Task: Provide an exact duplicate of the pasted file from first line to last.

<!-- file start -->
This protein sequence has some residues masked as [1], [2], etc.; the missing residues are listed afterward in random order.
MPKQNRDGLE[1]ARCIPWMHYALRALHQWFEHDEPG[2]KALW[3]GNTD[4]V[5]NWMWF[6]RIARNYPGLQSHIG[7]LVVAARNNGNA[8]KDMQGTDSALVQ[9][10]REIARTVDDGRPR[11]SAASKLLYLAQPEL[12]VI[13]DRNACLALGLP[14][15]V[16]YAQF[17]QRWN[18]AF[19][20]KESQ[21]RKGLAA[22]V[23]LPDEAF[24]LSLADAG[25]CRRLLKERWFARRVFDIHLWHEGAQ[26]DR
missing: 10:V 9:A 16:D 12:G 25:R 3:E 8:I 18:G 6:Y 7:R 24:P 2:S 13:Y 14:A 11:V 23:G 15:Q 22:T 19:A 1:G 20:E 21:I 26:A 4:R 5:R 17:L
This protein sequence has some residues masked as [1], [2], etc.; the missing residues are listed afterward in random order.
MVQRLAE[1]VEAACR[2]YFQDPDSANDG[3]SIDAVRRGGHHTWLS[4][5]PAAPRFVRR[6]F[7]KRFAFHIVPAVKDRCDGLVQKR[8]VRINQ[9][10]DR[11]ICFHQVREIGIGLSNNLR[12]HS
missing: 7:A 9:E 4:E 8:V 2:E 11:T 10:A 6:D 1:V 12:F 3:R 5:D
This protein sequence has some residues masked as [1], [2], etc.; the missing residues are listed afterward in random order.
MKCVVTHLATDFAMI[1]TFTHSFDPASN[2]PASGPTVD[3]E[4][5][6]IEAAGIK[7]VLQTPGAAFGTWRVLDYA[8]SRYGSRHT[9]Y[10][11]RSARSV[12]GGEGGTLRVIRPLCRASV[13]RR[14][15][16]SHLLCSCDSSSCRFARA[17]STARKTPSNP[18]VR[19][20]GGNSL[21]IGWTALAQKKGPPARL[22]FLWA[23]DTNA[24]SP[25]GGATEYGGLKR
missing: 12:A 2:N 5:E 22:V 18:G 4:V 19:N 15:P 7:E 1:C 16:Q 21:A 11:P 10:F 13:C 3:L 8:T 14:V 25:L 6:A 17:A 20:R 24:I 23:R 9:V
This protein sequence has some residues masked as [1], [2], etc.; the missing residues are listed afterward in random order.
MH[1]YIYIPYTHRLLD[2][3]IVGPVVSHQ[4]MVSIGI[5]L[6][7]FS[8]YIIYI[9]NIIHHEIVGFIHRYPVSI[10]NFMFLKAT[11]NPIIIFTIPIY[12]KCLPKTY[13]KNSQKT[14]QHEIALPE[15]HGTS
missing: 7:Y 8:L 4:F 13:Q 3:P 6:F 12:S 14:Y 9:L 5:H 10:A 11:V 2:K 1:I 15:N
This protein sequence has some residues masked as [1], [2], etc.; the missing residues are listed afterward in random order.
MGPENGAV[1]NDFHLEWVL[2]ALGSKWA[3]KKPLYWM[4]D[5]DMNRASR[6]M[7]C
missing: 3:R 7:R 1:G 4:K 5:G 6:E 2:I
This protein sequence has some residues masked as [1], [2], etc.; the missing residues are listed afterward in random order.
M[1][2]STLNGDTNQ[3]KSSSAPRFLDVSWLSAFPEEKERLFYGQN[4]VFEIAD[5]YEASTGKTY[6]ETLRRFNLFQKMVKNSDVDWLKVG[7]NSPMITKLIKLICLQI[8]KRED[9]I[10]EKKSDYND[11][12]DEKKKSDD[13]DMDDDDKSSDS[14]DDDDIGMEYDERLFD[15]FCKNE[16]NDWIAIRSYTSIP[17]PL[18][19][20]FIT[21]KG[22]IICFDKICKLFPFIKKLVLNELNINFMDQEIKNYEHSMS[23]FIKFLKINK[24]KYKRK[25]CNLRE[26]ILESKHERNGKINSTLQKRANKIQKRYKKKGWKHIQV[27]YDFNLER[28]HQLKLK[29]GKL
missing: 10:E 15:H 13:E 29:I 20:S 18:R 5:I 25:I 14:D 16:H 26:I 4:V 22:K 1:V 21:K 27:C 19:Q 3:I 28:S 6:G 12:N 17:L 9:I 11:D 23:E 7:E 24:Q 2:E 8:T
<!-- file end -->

This protein sequence has some residues masked as [1], [2], etc.; the missing residues are listed afterward in random order.
MPKQNRDGLE[1]ARCIPWMHYALRALHQWFEHDEPG[2]KALW[3]GNTD[4]V[5]NWMWF[6]RIARNYPGLQSHIG[7]LVVAARNNGNA[8]KDMQGTDSALVQ[9][10]REIARTVDDGRPR[11]SAASKLLYLAQPEL[12]VI[13]DRNACLALGLP[14][15]V[16]YAQF[17]QRWN[18]AF[19][20]KESQ[21]RKGLAA[22]V[23]LPDEAF[24]LSLADAG[25]CRRLLKERWFARRVFDIHLWHEGAQ[26]DR
missing: 10:V 9:A 16:D 12:G 25:R 3:E 8:I 18:G 6:Y 7:R 24:P 2:S 13:Y 14:A 11:V 23:G 15:Q 22:T 19:A 1:G 20:E 21:I 26:A 4:R 5:R 17:L
This protein sequence has some residues masked as [1], [2], etc.; the missing residues are listed afterward in random order.
MVQRLAE[1]VEAACR[2]YFQDPDSANDG[3]SIDAVRRGGHHTWLS[4][5]PAAPRFVRR[6]F[7]KRFAFHIVPAVKDRCDGLVQKR[8]VRINQ[9][10]DR[11]ICFHQVREIGIGLSNNLR[12]HS
missing: 7:A 9:E 4:E 8:V 2:E 11:T 10:A 6:D 1:V 12:F 3:R 5:D
This protein sequence has some residues masked as [1], [2], etc.; the missing residues are listed afterward in random order.
MKCVVTHLATDFAMI[1]TFTHSFDPASN[2]PASGPTVD[3]E[4][5][6]IEAAGIK[7]VLQTPGAAFGTWRVLDYA[8]SRYGSRHT[9]Y[10][11]RSARSV[12]GGEGGTLRVIRPLCRASV[13]RR[14][15][16]SHLLCSCDSSSCRFARA[17]STARKTPSNP[18]VR[19][20]GGNSL[21]IGWTALAQKKGPPARL[22]FLWA[23]DTNA[24]SP[25]GGATEYGGLKR
missing: 12:A 2:N 5:E 22:V 18:G 4:V 19:N 15:P 7:E 1:C 16:Q 21:A 11:P 10:F 13:C 3:L 8:T 14:V 25:L 6:A 17:A 20:R 24:I 23:R 9:V
This protein sequence has some residues masked as [1], [2], etc.; the missing residues are listed afterward in random order.
MH[1]YIYIPYTHRLLD[2][3]IVGPVVSHQ[4]MVSIGI[5]L[6][7]FS[8]YIIYI[9]NIIHHEIVGFIHRYPVSI[10]NFMFLKAT[11]NPIIIFTIPIY[12]KCLPKTY[13]KNSQKT[14]QHEIALPE[15]HGTS
missing: 7:Y 8:L 4:F 13:Q 3:P 6:F 12:S 14:Y 9:L 5:H 10:A 11:V 2:K 1:I 15:N
This protein sequence has some residues masked as [1], [2], etc.; the missing residues are listed afterward in random order.
MGPENGAV[1]NDFHLEWVL[2]ALGSKWA[3]KKPLYWM[4]D[5]DMNRASR[6]M[7]C
missing: 3:R 7:R 1:G 4:K 5:G 6:E 2:I
This protein sequence has some residues masked as [1], [2], etc.; the missing residues are listed afterward in random order.
M[1][2]STLNGDTNQ[3]KSSSAPRFLDVSWLSAFPEEKERLFYGQN[4]VFEIAD[5]YEASTGKTY[6]ETLRRFNLFQKMVKNSDVDWLKVG[7]NSPMITKLIKLICLQI[8]KRED[9]I[10]EKKSDYND[11][12]DEKKKSDD[13]DMDDDDKSSDS[14]DDDDIGMEYDERLFD[15]FCKNE[16]NDWIAIRSYTSIP[17]PL[18][19][20]FIT[21]KG[22]IICFDKICKLFPFIKKLVLNELNINFMDQEIKNYEHSMS[23]FIKFLKINK[24]KYKRK[25]CNLRE[26]ILESKHERNGKINSTLQKRANKIQKRYKKKGWKHIQV[27]YDFNLER[28]HQLKLK[29]GKL
missing: 10:E 15:H 13:E 29:I 20:S 18:R 5:I 25:I 14:D 16:H 26:I 4:V 22:K 1:V 21:K 27:C 19:Q 3:I 28:S 6:G 12:N 17:L 9:I 11:D 23:E 7:E 24:Q 2:E 8:T